The second issue is the question of a coalition ground offensive in Yemen, which appears to have been shelved for the moment in view of the risks of becoming bogged down in a Yemeni quagmire. Still, the question remains as to whether Saudi Arabia has the capacities for engaging in a ground war. Observers and military reporters are used to speaking in terms of casualty statistics: the number of dead and wounded, the number of aerial sorties carried out, the locations targeted, etc. But war entails other costs and other sets of statistics, not least of which are the economic ones.


ECONOMIC CRISIS: No one has been able, yet, to furnish accurate figures on the costs of the war that Saudi Arabia has been leading against Yemen beneath the heading “Decisive Storm”. The reason for this is quite simple: the authorities in charge of the operation refuse to release any relevant information. Nevertheless, preliminary estimates, based on the costs of other similar wars, suggest that by mid-April 2015, the Saudi-led intervention in Yemen cost $30 billion, which includes the costs of operating, fuelling and arming 175 fighter planes, and the costs of putting 150,000 Saudi soldiers on a state of readiness in anticipation of a possible expansion in the scope of the war.

Other expenses include the outlays for assistance and compensation offered by Saudi Arabia and other Gulf Cooperation Council countries to Egypt, Morocco, Jordan and others in exchange for taking part in these operations. These outlays are estimated to range in the billions of dollars.

With respect to Yemen, the losses in human lives and wounded cannot be calculated in dollars and cents, but the damage to infrastructure can and has been enormous. According to some estimates, Yemen lost around $10 billion due to the damage inflicted against the oil sector, airports, seaports, warehouses and innumerable public and private buildings.

War also impacts collaterally on other economic fields.


SAUDI CURRENCY RESERVES: Foreign financial and research institutions have observed, among the initial impacts of the Saudi-led operation, that Riyadh has begun to draw from its foreign currency reserves for the first time since 2009 in order to offset an anticipated record deficit in the national budget due to the collapse in oil prices. That deficit is also expected to increase further due to the costs of the war in Yemen.

While Saudi Arabia has vast assets in foreign currency reserves, estimated at some $750 billion, the repercussions of the war combined with the collapse in oil prices have already caused a considerable dent. The kingdom has already withdrawn around $100 billion since October 2014.

Abdel-Hafez Al-Sawi, an economic expert, holds that Decisive Storm will have an impact also on other Gulf countries. In addition, it will contribute to generating the impression that the Gulf region is in turmoil. Indeed, quite a few Gulf citizens have already left their countries for more stable ones for fear of the adverse repercussions of war.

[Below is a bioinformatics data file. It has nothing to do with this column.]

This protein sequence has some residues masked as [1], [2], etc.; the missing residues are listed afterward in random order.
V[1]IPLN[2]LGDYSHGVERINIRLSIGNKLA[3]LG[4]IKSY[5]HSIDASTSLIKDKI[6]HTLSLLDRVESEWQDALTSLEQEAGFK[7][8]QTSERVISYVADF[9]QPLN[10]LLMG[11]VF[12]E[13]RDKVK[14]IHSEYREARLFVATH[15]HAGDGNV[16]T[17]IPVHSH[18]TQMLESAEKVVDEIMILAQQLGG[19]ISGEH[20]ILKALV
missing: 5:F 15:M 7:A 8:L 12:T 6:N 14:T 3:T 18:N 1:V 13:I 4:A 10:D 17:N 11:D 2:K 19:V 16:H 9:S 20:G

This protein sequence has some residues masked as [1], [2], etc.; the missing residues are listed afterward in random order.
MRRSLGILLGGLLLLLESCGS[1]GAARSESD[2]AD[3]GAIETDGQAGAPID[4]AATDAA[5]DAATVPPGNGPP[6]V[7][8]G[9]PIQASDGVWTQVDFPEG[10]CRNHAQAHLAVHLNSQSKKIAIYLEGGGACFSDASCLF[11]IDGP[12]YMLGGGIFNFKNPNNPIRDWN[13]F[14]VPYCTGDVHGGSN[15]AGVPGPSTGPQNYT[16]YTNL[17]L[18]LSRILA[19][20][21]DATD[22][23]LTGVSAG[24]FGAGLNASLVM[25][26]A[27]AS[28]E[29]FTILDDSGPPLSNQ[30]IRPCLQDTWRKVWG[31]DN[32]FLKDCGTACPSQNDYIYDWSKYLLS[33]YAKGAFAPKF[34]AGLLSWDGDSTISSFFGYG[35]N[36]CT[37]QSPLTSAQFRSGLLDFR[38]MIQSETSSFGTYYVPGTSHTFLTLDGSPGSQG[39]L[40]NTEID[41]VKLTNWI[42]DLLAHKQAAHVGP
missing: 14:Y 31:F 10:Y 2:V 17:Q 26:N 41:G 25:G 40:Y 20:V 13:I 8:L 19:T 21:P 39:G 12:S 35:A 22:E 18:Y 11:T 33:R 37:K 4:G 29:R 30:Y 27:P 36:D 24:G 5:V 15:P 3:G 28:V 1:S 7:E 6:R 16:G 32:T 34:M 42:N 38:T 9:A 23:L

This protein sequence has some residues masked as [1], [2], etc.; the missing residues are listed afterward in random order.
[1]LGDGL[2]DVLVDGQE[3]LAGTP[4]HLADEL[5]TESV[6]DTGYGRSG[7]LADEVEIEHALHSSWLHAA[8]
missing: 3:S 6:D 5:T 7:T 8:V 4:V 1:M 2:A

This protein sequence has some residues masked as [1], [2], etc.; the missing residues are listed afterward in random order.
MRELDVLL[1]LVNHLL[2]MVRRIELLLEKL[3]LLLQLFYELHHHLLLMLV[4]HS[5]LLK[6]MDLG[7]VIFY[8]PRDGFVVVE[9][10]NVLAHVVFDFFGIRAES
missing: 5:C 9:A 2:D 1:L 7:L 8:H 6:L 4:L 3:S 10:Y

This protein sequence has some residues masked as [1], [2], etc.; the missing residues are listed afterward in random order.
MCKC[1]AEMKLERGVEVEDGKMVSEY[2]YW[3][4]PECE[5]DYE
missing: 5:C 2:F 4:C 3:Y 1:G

“We don’t know yet what the repercussions of the war machine will be,” Al-Sawi said. “Will the Houthis target Saudi oil resources, and those of other Gulf countries? This is what events will clarify in the coming days.”


SHARP PLUNGE IN ARAB AND EGYPT STOCK MARKETS: According to Fakhri Al-Fiqi, former assistant executive director at the IMF, if Decisive Storm continues, even for the short term, it will be detrimental to the Egyptian economy due to the link between this economy and the economies of the Gulf, which are adversely affected due to their proximity to events. This is exactly what happened. In the first week of the operation, the main EGX30 index began to plunge, with losses of LE3.7 billion in its market capital.

In spite of assurances of the safety of the Strait of Mandab, thanks to the US and French garrisons in Djibouti (with 1,300 and 2,500 troops respectively) and the presence of USS Whitney-Mount, the most state-of-the-art surveillance ship in the world, the war has still had an impact on this strait through which 21,000 ships pass a year and 30 per cent of the world’s oil (3.3 million barrels a day). In the event of a protracted war and its possible spread, can the major maritime transport firms jeopardise their gigantic oil tankers, a single one of which costs millions of dollars?


POLITICAL FALLOUT: Iran and its regional allies have been concertedly portraying the Saudi-led intervention in Yemen as a “Saudi” bid to occupy that country. The emphasis is squarely placed on Saudi Arabia in an attempt to isolate it from other Gulf countries. But the US is not outside the frame.

In fact, it is not impossible that the events that are playing out in the region are part of an American scheme targeting Iran. If Gulf countries played their part adequately to undermine the Arab Spring, it is now time to set the crosshairs on Iran, an Islamic power working to obtain nuclear arms.

Perhaps the US tried but failed in the past to draw Iran out of its corner. Today, however, it has succeeded, using the Houthi trap in Yemen and the threat at the Saudi borders, on the one hand, and the Iranian drive to expand the Shia sect in the Gulf countries, on the other.